I have to admire ESPN’s Boxcino tournament winner Willie Monroe Jr’s (19-1, 6ko) attitude towards tonight’s impending clash with unbeaten Kazakh wrecking-machine Gennady Golovkin (32-0, 29ko). The slick, yet light punching southpaw believes in his heart of hearts that he can win this one – and deserves props for even stepping up to the challenge in my humble opinion, especially when it is clear that the division’s WBC champion Miguel Cotto – who fights former GGG victim Daniel Geale on June 6 – doesn’t seem to fancy the job.
Both fighters made weight yesterday and all the talk going into the fight, rather than focusing on Monroe Jr – is of Golovkin’s potential future fights with the likes of Canelo Alvarez, Cotto and even Floyd Mayweather.
The talk is of course being done by us – the writers, fans and even Golovkin’s oft vocal trainer, Abel Sanchez.
Golovkin himself will be fully focused on the New York underdog in front of him tonight as he goes head hunting in search of his 20th straight knockout.
Yet bizarrely, ahead of the contest, a small group of people are predicting that the light punching Monroe will somehow trouble Golovkin because of the Kazakh’s supposed ‘lack of experience’ fighting southpaws.
I just can’t see a Honeyghan v Curry style upset here – can you?
Monroe, while definitely slick, has not boxed at anywhere near the level of guys who have fallen to Golovkin in the past. His Boxcino fights, while undoubtedly entertaining enough, showed us nothing that would suggest he can trouble Golovkin who is the most dangerous, hard hitting and unfancied fighter in the 160lb division.
That’s what I meant about props to Monroe for taking the fight.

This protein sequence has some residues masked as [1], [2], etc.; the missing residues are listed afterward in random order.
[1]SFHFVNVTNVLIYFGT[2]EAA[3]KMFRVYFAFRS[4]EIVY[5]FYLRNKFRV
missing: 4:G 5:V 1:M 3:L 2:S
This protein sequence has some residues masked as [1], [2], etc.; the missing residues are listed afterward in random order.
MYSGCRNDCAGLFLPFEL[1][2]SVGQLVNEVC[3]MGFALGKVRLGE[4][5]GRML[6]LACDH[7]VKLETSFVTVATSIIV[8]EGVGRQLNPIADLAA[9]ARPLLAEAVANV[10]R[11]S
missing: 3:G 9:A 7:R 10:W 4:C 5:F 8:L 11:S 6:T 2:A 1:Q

Golovkin’s WBA (super) title is on the line and I fully expect him to defend it in style. I expect him to get off to a slightly slow start as Monroe tries to stay mobile and GGG methodically figures him out – but let’s remember Golovkin has the highest KO rate in 160lb history, is a master at cutting off the ring and possesses one of the best left hooks in the business. None too shabby against a light hitting mobile southpaw.
If Monroe had even an element of power – to potentially trouble Golovkin – I’d place more stock in his chances.
Monroe’s ribs are going to likely take a battering in my eyes. If it even gets very far. I’m seeing a stoppage much like the Matthew Macklin one – although while not a southpaw – he succumbed to that brutal left hook on the ropes in the 3rd round. If Monroe tries to jab his way out as he is getting backed up to the ropes or the corner, I predict an early night.
I just can’t see Monroe being as tough as Golovkin’s last opponent – Britain’s Martin Murray – who took Golovkin 11 rounds and is one of the world’s most deserving fighters of a world title – and one of the most unlucky when it comes to owning one.
Golovkin, who thrives on the challenge of proving himself against something different to the likes of Macklin, Rosado and former world champ Geale is up for this challenge of a “different” style opponent. He told Sky Sports;
“It’s a different style but it’s a good test for me. I want to show the fans I beat any style. I can beat a southpaw. This fight is not easy for me but I like a drama show. I like a good fight. I like fun, lot’s of action”
I’m not sure how long Monroe will survive. If Gennady couldn’t punch like he can I’d say he could nick enough rounds, which he may well early tonight, but I just feel when he tastes a punch when caught – which won’t be long – he is going out. No way can I see him seeing the final bell.
Boxer v Puncher?
Schoolboy error if you place stock in that. GGG can box too. And boy can he punch…
But credit for taking the fight Willie. You can come again.
Golovkin KO/TKO 5
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